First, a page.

Eastern Turkey's High-Volume Bards

No 60

The Kurdish people have a word—dengbêj—for a singer of epic tales of love and war, resistance and suffering. These bards belt out their songs at high volume. But for much of recent history, they have done so behind closed doors.

Turkey's longstanding crackdown on Kurdish autonomy intensified for a decade starting in 1980, following a military coup d'état. During this time in particular, dengbêj singers were subject to harassment and torture. Cassette recordings of their performances were declared illegal. In the wake of a 1991 détente, speaking and writing in Kurdish are now permitted. But ongoing tensions between Kurds and Turks make the political songs as charged as ever.

The dengbêj wasn't always as galvanizing or fraught a figure. Originally, many of these singing storytellers memorized their lyrics while driving livestock through the hills. They would seek out the patronage of feudal lords, who provided food and shelter in exchange for songs of praise. They literally sang for their supper.

The dengbêj profession's long association with poverty and dependence is one reason the socialist PKK, the embattled (and often ferocious) vanguard of Kurdish nationhood, has exhibited mixed feelings about this traditional art form. Even those pushing for cultural preservation concede that the dengbêj is now a somewhat nostalgic embodiment of Kurdish identity. Movies and pop music are more influential than their laments, and the form's rural strongholds are declining as young people move to cities. Whereas performers were once honored guests at private houses and weddings, they now sing mainly for television and tourists and folklorist recordings. Their stories are shorter these days, in accommodation to both modern audiences and their own dwindling abilities.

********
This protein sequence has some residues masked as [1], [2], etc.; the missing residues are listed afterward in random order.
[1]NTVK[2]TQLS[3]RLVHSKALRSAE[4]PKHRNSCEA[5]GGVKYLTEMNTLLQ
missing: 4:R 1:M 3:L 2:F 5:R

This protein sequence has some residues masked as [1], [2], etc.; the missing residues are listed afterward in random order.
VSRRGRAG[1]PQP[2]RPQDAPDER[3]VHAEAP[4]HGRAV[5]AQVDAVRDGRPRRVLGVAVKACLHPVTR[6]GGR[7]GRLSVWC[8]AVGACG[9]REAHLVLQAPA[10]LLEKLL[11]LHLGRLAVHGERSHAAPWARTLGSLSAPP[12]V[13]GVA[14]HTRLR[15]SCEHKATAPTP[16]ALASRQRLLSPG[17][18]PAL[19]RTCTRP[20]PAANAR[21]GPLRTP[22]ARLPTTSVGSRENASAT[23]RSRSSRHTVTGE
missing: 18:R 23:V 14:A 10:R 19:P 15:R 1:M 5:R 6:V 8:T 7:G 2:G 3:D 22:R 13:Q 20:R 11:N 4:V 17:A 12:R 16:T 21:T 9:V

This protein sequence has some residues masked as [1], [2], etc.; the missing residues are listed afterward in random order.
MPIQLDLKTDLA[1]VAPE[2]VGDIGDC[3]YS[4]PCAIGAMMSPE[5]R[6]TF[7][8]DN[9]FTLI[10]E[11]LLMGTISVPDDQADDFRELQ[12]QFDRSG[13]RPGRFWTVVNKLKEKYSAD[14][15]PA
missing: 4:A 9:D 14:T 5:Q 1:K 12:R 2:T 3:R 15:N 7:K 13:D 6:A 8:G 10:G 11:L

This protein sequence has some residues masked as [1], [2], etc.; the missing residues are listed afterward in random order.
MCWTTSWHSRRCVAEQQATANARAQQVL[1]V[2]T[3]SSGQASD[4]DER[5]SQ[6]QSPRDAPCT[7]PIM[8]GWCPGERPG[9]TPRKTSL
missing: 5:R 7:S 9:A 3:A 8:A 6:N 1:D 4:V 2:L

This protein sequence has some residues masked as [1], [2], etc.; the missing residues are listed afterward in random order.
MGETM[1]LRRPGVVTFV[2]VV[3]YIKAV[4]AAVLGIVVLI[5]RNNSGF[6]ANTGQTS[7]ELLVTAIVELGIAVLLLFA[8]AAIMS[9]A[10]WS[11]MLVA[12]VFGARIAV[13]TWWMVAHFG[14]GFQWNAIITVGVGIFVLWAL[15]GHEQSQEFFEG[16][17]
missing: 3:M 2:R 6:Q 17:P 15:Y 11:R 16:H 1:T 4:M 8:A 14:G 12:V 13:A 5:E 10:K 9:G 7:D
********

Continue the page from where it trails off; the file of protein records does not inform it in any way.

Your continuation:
But the freedom and improvisation inherent in the form are still much in evidence. Singers, burdened with no set repertoire, adopt a personal style. Nor is the genre entirely backward looking. Once the exclusive domain of men—ironic, considering the assumed origins among mourning women—it is now publicly practiced by both sexes. Moreover, new stories are being belted out, whether in response to the killing of PKK activists or to the ongoing battles against the Islamic State in Iraq and Syria. For better or worse, struggle keeps the dengbêj voice pertinent.

Credits

  • Director - Meshakai Wolf
  • Editor - Meshakai Wolf
  • Producers - Meshakai Wolf and Greg Scarborough
  • Translator - Ergin Opengin
  • Text - Darrell Hartman

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